The CAP guidelines do not address education. But education crafted around the pre-packaged portfolios offered to members can be especially useful.

It is well documented that future retirees make potentially costly mistakes in managing their self-directed retirement accounts.

Many procrastinate in saving and fail to understand risk. They put too much money into company stock. They tend to chase winners. And while people are aware of their lack of knowledge, they are often overconfident. Perhaps worst of all, despite the fact the asset allocation decision is central to a portfolio’s long-term success, many allocate their money among fund options in an illinformed fashion.

A 2004 survey of Canadian defined contribution(DC)plan members commissioned by SEI Investments, found the menu of funds offered significantly influenced risk-taking behavior. Give people a lot of bond funds to choose from and they are liable to take on too little risk; give them a lot of equity funds and they will load up on risk, the survey found. When members allow the menu to influence their risk-taking, they are signaling a lack of understanding of asset allocation.

In this climate of uncertainty and potential litigation, what are sponsors to do when confronted with this evidence? In my view, the courts are likely to look favorably on those who are doing their best to follow best practices. It is not only good business, but it is the right thing to do. The 2004 Capital Accumulation Plan(CAP) Guidelines are a commendable starting point on what these best practices entail. They mandate communication to CAP members, and they allow for advice. Education, which implies information retention and understanding, is not dealt with.

Still, I believe it is incumbent on sponsors to get members to do the right thing, and this may require the provision of education and even advice. DC plan members, however, are not always receptive to education. Unlike university students preparing for an exam, their day of reckoning, retirement, is usually some distance off. But there are ways to improve education.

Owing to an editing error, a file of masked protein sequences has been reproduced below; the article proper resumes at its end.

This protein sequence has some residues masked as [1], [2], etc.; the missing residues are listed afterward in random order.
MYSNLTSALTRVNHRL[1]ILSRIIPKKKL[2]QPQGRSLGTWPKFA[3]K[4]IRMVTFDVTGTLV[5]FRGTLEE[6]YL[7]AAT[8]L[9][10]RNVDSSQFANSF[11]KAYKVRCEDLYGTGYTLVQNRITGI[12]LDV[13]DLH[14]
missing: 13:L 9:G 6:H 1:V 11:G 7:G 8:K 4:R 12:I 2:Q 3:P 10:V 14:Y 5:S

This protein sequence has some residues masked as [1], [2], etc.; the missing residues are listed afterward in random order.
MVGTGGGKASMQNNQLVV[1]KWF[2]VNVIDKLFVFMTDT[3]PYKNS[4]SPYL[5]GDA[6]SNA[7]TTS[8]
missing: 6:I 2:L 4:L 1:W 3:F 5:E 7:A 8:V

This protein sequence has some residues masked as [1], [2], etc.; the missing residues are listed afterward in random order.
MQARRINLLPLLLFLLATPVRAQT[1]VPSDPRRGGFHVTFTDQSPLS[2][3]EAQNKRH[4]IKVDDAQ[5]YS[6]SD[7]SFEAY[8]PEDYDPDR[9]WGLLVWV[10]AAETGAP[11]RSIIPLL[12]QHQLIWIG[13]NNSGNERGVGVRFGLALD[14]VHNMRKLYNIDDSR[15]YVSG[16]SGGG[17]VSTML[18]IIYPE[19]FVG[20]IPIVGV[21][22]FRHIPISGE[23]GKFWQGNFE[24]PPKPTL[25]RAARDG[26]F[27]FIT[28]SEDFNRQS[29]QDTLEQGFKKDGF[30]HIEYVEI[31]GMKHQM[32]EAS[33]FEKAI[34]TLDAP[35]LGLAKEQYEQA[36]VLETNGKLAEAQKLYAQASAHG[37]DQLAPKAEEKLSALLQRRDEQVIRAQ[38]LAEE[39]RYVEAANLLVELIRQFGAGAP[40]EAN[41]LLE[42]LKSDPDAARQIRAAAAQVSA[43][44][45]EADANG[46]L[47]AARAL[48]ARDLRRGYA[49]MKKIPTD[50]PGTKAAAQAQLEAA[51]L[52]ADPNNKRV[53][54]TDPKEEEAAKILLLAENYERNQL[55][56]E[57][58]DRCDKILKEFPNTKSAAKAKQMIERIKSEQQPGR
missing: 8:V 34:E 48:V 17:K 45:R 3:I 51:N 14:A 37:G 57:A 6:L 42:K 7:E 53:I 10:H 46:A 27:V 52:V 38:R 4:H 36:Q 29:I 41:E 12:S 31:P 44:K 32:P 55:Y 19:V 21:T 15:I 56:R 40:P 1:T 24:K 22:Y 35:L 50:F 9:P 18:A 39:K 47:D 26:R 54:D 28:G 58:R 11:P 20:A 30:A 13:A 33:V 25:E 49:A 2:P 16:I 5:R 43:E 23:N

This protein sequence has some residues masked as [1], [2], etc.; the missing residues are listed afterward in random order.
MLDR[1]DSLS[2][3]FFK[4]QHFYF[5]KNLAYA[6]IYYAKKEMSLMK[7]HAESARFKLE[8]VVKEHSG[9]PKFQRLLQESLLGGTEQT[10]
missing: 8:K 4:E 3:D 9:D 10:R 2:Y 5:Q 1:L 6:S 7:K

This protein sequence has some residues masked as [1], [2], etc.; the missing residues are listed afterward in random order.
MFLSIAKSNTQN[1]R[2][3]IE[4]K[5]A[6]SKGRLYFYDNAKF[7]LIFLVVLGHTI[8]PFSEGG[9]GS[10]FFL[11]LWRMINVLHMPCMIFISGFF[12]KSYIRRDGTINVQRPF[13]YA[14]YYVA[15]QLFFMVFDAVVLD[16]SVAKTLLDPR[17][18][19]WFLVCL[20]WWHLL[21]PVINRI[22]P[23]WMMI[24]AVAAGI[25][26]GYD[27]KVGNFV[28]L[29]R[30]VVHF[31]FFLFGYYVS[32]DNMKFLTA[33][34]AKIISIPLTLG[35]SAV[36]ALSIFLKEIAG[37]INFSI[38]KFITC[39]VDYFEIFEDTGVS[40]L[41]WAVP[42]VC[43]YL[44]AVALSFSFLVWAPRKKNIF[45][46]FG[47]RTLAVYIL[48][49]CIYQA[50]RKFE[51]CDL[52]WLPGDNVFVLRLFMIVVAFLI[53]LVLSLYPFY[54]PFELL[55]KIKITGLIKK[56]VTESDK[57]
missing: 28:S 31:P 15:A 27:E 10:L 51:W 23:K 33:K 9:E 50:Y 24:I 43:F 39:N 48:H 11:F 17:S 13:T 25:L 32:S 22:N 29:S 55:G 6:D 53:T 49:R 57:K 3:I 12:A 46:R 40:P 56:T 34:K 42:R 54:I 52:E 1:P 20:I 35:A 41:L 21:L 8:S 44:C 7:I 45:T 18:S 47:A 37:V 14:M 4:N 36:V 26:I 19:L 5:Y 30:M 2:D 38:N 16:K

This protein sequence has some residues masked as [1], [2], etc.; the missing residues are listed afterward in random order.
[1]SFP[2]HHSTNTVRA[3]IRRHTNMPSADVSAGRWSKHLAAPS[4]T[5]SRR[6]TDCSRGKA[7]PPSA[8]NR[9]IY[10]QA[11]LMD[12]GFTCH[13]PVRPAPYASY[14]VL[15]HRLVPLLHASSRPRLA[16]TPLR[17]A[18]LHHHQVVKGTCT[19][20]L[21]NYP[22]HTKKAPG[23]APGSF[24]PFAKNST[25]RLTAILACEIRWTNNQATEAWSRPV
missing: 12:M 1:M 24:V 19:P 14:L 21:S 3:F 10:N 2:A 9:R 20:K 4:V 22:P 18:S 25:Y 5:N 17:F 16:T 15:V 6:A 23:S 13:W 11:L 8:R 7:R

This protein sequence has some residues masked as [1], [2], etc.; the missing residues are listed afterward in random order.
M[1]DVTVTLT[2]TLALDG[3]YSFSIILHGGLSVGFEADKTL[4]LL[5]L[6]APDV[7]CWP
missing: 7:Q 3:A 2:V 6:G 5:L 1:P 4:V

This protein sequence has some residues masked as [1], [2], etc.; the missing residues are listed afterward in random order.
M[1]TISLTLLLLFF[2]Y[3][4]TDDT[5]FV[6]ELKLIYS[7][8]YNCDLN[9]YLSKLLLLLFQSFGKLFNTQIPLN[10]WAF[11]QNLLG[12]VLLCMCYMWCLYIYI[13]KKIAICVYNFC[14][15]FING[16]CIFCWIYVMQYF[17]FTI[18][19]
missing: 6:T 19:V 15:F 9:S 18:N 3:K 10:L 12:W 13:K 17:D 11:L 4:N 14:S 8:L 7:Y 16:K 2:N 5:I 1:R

For one thing, it helps to recognize the membership. We are dealing with people who are quite diverse in age, investment knowledge and educational background— plus there is evidence that plan members fall into fairly distinct attitudinal segments: “planners” and “avoiders.” Planners, unlike avoiders, are comfortable with retirement and pension concepts. Unfortunately, many educational programs and Web sites have been designed for planners. Such decision aids need to be refocused away from planners towards avoiders.

What about advice? The CAP Guidelines say that if advice is provided, care must be exercised to select and monitor providers. The initial reaction of some plan sponsors when advice comes up is: why even take on the risk? But who is more likely to be unhappy and sue? The member who makes poor decisions without the intervention of advice and thus has insufficient savings? Or the member who takes advice and as a result does reasonably well over the long term? Remember—the whole point of advice is to increase the probability of having sufficient savings on retirement.

It can be argued that a strong form of advice is to offer members a set of pre-packaged portfolios. Education could be refocused around these portfolios. About five to 10, differing by equity exposure, should be enough. A questionnaire, and perhaps an interview, can map an individual on to the portfolio appropriate for them. Such an approach is especially useful for avoiders. Moreover, the word “advice” need never be used, and sponsors do not have to monitor the performance of third-party advice suppliers. While it is true that DC plans are exposed to litigation risk, the reward is that this risk can be effectively managed: by following best practices, by providing innovative education, by providing third-party advice, by offering pre-packaged portfolios— maybe even all of the above. Sponsors, members and overburdened courts will all be the better for it.

Richard Deaves is professor of finance at the Michael G. Degroote School of Business at McMaster University in Hamilton, Ont.

For a PDF version of this article, click here.

© Copyright 2005 Rogers Publishing Ltd. This article first appeared in the April 2005 edition of BENEFITS CANADA magazine.


Copyright © 2020 Transcontinental Media G.P. This article first appeared in Benefits Canada.

Join us on Twitter